LIBOR says the credit crunch isn’t over yet

Inter-bank rates are still on the rise, despite the BoE's £50bn intervention. And that means credit's not going to be any cheaper for the rest of us any time soon, writes Rob Mackrill.

The worst of the credit crunch is over isn't it?

Well, we start to wonder when we spy LIBOR going up again. LIBOR is the gauge by which banks lend to one another and the benchmark to which many loans are linked. The higher it is the more banks have to pay for their cash, which filters down to the rest of us in higher credit costs.

The rate has increased 0.08% in the past two days and is now 5.84% against a base rate of 5%. Clearly, after recent weeks of easing this is moving the wrong way again. It suggests credit worries in financial markets aren't subsiding. They're increasing. And if they're increasing, so are mortgage rates, Darren Cook of Moneyfacts tells The Times:

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'We'll see a bit of a lag and then fixed-rate mortgage rates are going to go up again.'

Not great news for a sagging UK housing market and an army of insecure estate agents. The Times reports Humberts (LON:HUM), a publicly listed estate agent with 80 offices, has had its share trading suspended following 'doubts over its viability'.

But how come LIBOR is going back up again? Well, the latest Bank of England inflation report didn't help. The 'flation problem means interest rates won't be coming down much from here, if at all, in the foreseeable. The Bank of England amongst others is pausing and it could be a permanent pause depending on how much charge is left in the commodity bull.

The Bank of England promised a £50bn swapsy with the banks three weeks ago to help unfreeze their balance sheets. Acting as some kind of high-end intangibles-only pawnbroker, the initiative means banks can dump their asset-backed securities with Threadneedle St and get government treasury bills in exchange. Perhaps it wasn't enough. The FT reports the banks eying near double that sum in mortgage swaps - £90bn.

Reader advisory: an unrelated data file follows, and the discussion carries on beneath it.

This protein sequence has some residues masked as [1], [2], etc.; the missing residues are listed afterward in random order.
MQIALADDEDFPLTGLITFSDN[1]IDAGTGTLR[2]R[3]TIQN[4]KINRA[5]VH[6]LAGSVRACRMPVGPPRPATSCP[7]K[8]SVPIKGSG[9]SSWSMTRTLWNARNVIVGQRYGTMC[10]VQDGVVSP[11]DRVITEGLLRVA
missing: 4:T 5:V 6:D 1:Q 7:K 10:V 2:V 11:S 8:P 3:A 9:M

The banks are talking to the credit rating agencies those disher-outers of AAA credit ratings on suspect packages of mortgage debt about how to "structure deals that will receive the AAA rating". Mmm... makes you wonder. Wasn't this the dealing betwixt bank and credit rating agency that got us into trouble in the first place? We'll see, but when the commercial banks hold the loaded LIBOR gun against the head of the central bankers they are wont to cooperate.

Especially, given the wider world, in the words of the UN, is 'teetering on the brink' of a severe downturn and needs its banks. In a mid-year update grandly titled 'The UN World Economic Situation and Prospects 2008' it said it expected world growth to come in at a pedestrian 1.8% this year, way short of global inflation at 3.7%. As well as sluggish developed-world performance, it expects the developing economies to suffer too.

Growth will come down from a heady 7.3% in 2007 to 5% this year and 4.8% next. If the forecast proves at least partially accurate where does this leave the commodity bull? Deflated we would expect.

Meantime, something we're starting to notice on the oil patch is that we're reading about new discoveries.

Brazil has made two potentially very big offshore finds recently and today, a newswire report says UK-listed Tullow Oil has announced a discovery in Uganda that could turn the Butiaba region near the Uganda-Congo border into a major 'petroleum province'. How much there might be it doesn't say, but with exploration motivated by a $124 oil price, perhaps this is the start of a new trend.

By Rob Mackrill for Fleet Street Daily